RA 8759, or the PESO Act of 1999, also conducts information-related activities against illegal recruitment. The law also mandated the PESO to assist returning overseas workers (like the recent repatriated workers from Libya) in their reintegration into their hometowns.
Here comes a recent law, RA 10022 (that amended RA 8042 or the Migrant Workers and Overseas Filipinos Act of 1995), which was enacted prior to the May 2010 elections: section 16d of RA 10022 mandates the local government to establish OFW desks or kiosks in their localities with the task of pre-employment orientation and information dissemination. RA 10022 also mandates LGUs to have their own databases of migrant workers in their localities (Arellano Law Foundation, 2010).
But even before RA 10022, the provisions of RA 8759 related to serving a locality’s overseas workers makes the PESO, de facto, an LGU’s migrant desk (Dominador Aquino, key informant interviewee).
Managing migrant desks
As well, prior to RA 10022, national agencies such as POEA and OWWA have been forging memoranda of agreement (MOA) with LGUs to form OFW desks. While POEA and OWWA forge these MOAs with LGUs separately, structurally these migrant desks serve as a “little POEA” or a “little OWWA” (Jeremaiah Opiniano, 2011b).
In the POEA, for example, OFW desks are “extensions of POEA” (John Rio Bautista, key informant interviewee). OFW desks in LGUs with whom POEA has an MOA do the following: 1) information dissemination about overseas job vacancies and licensed recruitment agencies and licensed recruiters; 2) pre-employment orientation seminars (PEOS) in local communities; 3) provision free overseas calls to OFWs abroad during times of natural or man-made disasters (e.g. Japan earthquake, repatriation from Libya); 4) to have an active and consistent link in the POEA for updates on overseas job opportunities and for the list of licensed recruitment agencies and 5) facilitate programs integrated with OWWA.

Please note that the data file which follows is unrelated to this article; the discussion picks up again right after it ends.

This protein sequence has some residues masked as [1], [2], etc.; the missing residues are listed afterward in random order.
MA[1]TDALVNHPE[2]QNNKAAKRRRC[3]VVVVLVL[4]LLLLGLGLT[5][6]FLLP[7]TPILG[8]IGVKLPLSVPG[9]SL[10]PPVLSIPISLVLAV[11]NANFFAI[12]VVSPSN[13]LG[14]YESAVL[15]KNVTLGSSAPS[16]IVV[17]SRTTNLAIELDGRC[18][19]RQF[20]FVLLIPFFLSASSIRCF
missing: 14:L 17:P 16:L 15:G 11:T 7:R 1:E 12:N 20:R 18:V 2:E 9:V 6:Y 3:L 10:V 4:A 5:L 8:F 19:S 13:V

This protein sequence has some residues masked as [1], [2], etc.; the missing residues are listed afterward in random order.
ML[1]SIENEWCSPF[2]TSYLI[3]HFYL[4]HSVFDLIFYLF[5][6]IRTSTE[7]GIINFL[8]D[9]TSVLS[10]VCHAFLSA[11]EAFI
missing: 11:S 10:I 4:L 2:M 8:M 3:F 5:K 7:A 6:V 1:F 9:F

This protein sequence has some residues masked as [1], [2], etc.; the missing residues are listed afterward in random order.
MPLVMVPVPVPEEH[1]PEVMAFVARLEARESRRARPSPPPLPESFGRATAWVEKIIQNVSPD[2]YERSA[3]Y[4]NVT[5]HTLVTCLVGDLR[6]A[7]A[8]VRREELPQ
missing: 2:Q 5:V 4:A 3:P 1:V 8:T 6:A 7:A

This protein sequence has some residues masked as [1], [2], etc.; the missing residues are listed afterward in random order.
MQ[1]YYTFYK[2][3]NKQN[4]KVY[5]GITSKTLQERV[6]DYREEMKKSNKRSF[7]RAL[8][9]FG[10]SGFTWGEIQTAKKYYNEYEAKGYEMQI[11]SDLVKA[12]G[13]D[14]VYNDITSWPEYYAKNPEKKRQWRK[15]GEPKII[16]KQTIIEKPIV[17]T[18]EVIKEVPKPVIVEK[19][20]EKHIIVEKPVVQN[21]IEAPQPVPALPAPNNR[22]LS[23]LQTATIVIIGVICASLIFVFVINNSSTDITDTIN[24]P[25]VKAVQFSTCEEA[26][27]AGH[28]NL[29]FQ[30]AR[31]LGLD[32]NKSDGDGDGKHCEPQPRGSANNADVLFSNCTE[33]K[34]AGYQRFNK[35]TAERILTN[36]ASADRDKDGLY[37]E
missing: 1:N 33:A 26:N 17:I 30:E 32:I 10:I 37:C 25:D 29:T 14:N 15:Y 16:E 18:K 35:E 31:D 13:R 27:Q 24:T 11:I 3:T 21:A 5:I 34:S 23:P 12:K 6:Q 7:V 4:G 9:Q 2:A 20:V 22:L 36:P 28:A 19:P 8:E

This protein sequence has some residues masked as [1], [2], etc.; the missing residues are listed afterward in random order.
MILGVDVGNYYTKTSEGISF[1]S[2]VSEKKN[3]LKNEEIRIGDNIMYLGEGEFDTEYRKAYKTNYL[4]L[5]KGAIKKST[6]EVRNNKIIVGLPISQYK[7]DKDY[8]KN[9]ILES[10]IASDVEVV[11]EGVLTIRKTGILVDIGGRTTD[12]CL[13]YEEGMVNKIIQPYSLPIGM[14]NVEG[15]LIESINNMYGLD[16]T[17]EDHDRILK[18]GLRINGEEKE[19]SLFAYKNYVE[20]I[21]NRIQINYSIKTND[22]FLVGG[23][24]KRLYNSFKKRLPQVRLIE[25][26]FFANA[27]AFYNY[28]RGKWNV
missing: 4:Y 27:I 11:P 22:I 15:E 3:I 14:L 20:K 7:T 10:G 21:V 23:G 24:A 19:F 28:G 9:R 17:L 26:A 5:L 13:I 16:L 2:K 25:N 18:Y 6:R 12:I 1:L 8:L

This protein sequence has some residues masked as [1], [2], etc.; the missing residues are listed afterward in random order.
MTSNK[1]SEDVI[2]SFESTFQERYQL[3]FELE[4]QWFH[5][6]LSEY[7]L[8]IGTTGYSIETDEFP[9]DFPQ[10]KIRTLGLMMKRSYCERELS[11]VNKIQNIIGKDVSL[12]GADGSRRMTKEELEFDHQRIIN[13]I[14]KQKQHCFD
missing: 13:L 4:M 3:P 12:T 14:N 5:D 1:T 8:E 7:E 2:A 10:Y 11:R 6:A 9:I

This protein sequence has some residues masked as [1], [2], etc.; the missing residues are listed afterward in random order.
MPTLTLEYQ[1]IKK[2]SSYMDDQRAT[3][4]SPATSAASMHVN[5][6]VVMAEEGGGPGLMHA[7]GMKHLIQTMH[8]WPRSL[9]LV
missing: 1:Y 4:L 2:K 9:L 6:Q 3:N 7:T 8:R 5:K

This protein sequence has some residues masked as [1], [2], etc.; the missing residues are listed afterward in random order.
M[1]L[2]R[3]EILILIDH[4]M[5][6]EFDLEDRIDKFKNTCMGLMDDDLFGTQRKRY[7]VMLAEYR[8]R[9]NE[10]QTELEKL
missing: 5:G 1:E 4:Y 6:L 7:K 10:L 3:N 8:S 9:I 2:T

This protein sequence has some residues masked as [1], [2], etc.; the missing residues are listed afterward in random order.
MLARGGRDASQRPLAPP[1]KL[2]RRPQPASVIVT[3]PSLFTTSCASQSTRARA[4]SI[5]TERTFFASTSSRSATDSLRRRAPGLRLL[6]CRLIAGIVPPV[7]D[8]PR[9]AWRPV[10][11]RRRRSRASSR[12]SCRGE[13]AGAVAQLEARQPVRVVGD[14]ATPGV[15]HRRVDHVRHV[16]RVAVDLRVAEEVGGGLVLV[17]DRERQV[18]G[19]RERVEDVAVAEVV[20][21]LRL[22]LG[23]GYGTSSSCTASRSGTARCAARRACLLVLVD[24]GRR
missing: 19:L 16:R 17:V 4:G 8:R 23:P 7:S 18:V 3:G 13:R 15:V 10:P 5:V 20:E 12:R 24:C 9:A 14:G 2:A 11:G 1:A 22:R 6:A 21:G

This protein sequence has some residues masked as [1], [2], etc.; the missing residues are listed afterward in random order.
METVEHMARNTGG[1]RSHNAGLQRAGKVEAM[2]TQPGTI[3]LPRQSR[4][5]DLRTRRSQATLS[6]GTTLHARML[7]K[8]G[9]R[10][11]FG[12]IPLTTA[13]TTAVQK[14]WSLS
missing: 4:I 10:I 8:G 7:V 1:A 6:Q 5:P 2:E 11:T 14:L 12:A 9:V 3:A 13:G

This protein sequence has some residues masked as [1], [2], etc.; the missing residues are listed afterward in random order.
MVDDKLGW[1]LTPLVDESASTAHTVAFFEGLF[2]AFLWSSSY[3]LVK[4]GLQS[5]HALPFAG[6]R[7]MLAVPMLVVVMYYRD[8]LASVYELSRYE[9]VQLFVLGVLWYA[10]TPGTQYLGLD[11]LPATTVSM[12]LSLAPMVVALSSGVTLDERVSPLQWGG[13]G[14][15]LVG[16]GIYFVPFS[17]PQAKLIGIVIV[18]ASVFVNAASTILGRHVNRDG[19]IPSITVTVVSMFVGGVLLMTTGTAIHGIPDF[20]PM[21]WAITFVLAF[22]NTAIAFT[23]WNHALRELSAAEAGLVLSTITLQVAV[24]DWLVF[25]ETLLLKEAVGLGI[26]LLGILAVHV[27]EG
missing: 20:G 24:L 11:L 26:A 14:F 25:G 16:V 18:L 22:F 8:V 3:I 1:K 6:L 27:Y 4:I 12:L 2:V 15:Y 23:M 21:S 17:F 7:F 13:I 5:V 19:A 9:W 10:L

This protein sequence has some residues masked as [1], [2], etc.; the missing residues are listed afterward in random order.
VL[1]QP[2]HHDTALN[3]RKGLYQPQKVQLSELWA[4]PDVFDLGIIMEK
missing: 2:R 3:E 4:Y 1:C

Data from POEA’s Workers Employment Division showed there are only 50 municipalities that have “active” OFW desks [see also the appendix for examples of migrant desks, inter-sectoral migrant councils, and migrant centers in LGUs]. Here are some examples of the active ones:
- The municipality of Gonzaga (in Cagayan province), for example, had held PEOS activities and disseminates OFW-related advisories through radio broadcast over local station DWTG 102.5 MHz FM. The entry of Municipality of Gonzaga came from the POEA’s Illegal Recruitment-Free LGU Partners Initiative, and a MOA was forged with POEA in 2008.
- The municipality of Ibajay (in Aklan province) also disseminated information about overseas employment through the PEOS and information materials. It also distributed POEA’s anti-illegal recruitment information paraphernalia through barangay officials. The OFW desk is also targeting a partnership with local radio station DYIA to disseminate OFW-related information.
- The municipality of Maco (in Compostela Valley province), for its part, did school-based PEOS by conducting the PEOS to students of four public high schools there. The OFW desk also helped 50 residents find an overseas job (Philippine Overseas Employment Administration reports, 2011).
But setting up a migrant desk by these LGUs can go a notch higher: forming a migrant council, especially if backed by a local ordinance.
The provinces of La Union and Pampanga are ahead in this area. The two provinces have province-wide councils on overseas migrant affairs and concerns with representatives from local government offices, migrant organizations, and non-government/Church advocacy groups (Malou Alcid, 2007; Edmund Ruga, 2007). Pampanga, now under Gov. Lilia Pineda, took a further step: the province launched earlier this year a Pampanga Action Center for OFW Concerns to serve as a quick-response effort for distressed Pampanga OFWs. The recent repatriation from Libya saw PACOC serve repatriated OFWs from Pampanga.#